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Joocasta In Oedipus The King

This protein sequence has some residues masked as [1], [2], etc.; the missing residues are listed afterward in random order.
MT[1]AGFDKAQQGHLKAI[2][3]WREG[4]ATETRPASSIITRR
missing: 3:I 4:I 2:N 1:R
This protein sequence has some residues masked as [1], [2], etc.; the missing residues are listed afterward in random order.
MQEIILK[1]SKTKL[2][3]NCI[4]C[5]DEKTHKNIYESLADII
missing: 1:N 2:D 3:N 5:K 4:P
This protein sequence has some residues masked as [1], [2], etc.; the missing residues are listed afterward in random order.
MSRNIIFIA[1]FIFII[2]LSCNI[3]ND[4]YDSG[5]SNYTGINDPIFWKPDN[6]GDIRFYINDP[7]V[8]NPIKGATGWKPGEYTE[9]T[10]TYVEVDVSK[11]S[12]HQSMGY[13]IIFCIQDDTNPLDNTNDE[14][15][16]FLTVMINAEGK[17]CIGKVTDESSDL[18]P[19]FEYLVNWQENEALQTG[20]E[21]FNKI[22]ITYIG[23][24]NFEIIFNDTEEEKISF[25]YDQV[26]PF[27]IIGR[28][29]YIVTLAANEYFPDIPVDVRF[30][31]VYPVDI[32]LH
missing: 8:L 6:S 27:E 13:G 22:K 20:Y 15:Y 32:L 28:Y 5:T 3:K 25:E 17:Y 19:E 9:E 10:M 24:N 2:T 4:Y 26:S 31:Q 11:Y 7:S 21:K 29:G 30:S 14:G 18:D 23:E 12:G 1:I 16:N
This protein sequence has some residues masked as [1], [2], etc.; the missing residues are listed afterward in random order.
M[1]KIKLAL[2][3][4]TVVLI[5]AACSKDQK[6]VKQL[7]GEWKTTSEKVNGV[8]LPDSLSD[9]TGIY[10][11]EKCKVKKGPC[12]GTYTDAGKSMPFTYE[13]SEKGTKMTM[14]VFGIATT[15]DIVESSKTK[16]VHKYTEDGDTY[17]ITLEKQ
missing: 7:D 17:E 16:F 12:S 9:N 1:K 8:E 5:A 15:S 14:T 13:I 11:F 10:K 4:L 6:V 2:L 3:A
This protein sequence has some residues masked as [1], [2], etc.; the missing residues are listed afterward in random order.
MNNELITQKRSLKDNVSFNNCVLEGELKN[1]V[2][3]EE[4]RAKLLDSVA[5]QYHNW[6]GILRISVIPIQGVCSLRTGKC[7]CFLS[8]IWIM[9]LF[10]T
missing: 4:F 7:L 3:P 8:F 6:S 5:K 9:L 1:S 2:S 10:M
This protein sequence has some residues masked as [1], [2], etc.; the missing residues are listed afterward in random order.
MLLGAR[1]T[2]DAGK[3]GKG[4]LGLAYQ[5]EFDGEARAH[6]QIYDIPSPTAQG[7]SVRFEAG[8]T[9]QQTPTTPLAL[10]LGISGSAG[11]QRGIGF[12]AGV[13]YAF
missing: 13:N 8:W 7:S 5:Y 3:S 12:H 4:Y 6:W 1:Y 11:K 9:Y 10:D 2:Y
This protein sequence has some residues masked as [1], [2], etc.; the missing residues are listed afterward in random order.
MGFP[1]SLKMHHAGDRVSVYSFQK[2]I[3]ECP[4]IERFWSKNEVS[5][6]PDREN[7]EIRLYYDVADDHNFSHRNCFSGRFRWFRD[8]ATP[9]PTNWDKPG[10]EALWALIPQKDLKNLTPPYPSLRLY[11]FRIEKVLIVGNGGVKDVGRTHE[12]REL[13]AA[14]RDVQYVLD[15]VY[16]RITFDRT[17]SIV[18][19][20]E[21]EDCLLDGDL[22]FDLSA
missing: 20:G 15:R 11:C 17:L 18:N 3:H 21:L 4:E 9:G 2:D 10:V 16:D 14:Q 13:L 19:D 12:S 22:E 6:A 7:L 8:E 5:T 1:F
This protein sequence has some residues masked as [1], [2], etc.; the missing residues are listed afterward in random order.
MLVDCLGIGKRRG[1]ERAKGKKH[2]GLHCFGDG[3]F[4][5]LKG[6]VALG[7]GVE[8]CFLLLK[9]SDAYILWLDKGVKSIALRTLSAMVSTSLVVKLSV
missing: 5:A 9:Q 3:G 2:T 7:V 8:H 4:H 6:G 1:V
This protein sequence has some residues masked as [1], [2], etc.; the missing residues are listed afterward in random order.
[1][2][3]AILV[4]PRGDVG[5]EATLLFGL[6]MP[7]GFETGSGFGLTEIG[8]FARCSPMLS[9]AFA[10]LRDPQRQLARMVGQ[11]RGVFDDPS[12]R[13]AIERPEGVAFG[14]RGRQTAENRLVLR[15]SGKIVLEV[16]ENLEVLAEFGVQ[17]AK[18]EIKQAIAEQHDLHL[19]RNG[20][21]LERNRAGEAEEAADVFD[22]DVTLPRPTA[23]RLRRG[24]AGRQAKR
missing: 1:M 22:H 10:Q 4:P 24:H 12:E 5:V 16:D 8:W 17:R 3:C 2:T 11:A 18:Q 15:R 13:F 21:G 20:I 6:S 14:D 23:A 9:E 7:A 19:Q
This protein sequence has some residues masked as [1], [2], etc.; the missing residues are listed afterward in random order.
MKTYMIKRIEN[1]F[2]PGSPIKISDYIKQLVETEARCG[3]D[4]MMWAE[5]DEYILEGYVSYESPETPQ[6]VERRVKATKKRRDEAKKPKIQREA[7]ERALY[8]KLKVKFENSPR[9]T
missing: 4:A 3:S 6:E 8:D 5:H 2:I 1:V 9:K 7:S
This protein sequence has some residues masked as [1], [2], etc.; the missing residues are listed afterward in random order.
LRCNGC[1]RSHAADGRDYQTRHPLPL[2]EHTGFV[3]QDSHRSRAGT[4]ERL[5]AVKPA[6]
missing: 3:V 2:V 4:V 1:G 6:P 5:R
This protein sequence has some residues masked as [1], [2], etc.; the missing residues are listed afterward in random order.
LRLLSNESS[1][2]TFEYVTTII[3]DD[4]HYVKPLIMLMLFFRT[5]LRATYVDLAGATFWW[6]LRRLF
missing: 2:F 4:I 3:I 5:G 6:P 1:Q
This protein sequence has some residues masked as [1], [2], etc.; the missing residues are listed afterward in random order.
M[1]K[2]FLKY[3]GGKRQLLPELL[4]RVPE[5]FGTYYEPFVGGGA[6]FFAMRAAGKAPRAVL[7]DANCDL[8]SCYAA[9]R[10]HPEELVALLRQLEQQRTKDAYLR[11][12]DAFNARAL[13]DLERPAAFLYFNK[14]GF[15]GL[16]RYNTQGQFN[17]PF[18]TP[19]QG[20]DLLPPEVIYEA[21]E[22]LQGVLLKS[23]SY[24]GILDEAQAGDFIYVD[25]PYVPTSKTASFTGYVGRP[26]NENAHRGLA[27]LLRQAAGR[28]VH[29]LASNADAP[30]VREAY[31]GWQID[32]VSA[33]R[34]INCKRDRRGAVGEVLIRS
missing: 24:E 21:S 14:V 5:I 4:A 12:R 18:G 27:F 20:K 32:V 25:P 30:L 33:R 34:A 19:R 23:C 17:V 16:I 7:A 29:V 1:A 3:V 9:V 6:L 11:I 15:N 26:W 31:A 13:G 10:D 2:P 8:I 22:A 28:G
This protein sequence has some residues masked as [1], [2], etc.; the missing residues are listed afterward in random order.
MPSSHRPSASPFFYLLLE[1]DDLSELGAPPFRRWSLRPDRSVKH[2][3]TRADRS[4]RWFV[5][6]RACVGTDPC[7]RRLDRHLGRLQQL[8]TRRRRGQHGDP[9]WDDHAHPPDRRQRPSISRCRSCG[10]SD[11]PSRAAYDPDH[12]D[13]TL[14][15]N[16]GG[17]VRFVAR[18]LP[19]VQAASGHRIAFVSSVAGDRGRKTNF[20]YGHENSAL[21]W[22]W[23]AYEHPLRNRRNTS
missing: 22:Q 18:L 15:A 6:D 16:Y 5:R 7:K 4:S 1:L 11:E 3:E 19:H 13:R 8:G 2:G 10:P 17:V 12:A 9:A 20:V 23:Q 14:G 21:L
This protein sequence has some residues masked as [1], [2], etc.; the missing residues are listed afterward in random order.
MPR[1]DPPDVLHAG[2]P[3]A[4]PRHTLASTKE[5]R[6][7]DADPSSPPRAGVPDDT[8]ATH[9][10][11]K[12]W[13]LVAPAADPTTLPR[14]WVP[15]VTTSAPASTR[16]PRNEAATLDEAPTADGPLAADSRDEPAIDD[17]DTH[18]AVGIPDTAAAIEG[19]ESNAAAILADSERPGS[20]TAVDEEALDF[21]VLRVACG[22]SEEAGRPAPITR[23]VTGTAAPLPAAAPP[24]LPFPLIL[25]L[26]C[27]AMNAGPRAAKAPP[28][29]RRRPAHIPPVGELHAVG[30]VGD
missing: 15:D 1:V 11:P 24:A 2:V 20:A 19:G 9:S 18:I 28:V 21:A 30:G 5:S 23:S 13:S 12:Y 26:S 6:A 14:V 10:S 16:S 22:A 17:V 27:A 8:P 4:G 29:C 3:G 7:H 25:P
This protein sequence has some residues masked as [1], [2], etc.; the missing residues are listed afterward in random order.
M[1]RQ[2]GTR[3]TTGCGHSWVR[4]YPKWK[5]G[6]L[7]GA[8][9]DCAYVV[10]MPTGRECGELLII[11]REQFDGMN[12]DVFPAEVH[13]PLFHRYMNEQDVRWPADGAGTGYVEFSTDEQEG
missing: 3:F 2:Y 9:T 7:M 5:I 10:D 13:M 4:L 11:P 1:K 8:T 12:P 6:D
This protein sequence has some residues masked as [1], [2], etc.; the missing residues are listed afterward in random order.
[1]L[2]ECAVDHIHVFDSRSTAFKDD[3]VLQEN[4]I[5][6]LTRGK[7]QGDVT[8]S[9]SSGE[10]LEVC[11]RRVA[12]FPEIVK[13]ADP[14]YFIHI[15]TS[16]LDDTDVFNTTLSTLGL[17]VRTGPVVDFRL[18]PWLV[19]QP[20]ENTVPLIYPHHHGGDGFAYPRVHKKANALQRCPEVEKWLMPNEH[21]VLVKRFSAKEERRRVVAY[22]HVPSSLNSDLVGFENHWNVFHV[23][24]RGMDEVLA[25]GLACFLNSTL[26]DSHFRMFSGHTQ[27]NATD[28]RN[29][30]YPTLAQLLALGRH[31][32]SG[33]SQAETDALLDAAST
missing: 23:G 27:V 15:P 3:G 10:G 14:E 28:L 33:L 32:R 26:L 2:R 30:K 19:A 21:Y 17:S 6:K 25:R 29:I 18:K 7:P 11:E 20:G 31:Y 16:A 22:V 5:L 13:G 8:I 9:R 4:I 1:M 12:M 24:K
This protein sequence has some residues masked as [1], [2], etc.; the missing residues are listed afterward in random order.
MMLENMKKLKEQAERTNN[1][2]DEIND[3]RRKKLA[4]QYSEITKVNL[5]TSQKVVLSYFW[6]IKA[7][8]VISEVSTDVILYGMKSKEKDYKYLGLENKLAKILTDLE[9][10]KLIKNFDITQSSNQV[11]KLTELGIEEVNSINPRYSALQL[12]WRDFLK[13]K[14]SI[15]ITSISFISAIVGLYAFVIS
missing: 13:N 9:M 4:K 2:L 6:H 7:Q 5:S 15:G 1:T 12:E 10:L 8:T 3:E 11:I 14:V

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The role of Jocasta in Oedipus the King is crucial. Jocasta sees the reality of the situation before Oedipus and the chorus do. The prophecies made themselves known long ago, and Jocasta believed that they would come true. Jocasta did have faith in the oracles, but only enough faith to suit her own purpose. She worked to suppress much of the faith Oedipus had in them, in the interest of keeping the city, herself, and Oedipus in a powerful yet strong position. Jocasta's role in the story influenced Oedipus to think back to Laius' death and begin to try to solve the Sphinx's riddle. Jocasta explains that an oracle called for her husband's death to be at the hand of his own son. Seeing that thieves evidently killed the king, Oedipus as the new king began trying to find the culprits. The chorus and Jocasta all recall that Laius was killed by thieves where three paths cross. With this in mind, there was no reason to believe that the oracle was right. It was long ago the oracle said that Laius and Jocasta's child would end up killing his father and marrying his own mother. Laius then decided their child should be brought up to the mountain that separated the two cities. He ordered a servant to go to the top if this mountain and leave the baby there to die. Obeying the king, the servant did so. At the top of the mountain, a shepherd said that the King and Queen of Corinth could take the abandoned child and raise it as if it was their own. The child grew up with the belief that he was raised by his biological parents. Away from his biological parents, Oedipus never learned the truth about his past. This has a serious effect on Oedipus’s decision making as he thinks that he is going to kill the two persons who have raised him when he hea... ... middle of paper ... ...s Oedipus' fate from when he was an infant. Chance determined the past, yet she could affect the present and the future. When the Messenger and the Shepherd are present in the story, the past begins to make sense to Oedipus and Jocasta. The child that was sent away so many years ago was the same man that ran from Corinth to Thebes. Thus, the man who ran from Corinth was Oedipus, who killed King Laius. Jocasta was the first to fully realize that she had married and bore children with her own son. They then knew that the oracles had become a reality. Jocasta and Oedipus' attempt to change fate proves that fate cannot be altered. The story of Oedipus the king led to The Oedipus Complex. This is described as, " a desire for sexual involvement with the parent of the opposite sex and a concomitant sense of rivalry with the parent of the same sex" (www.britanica.com).
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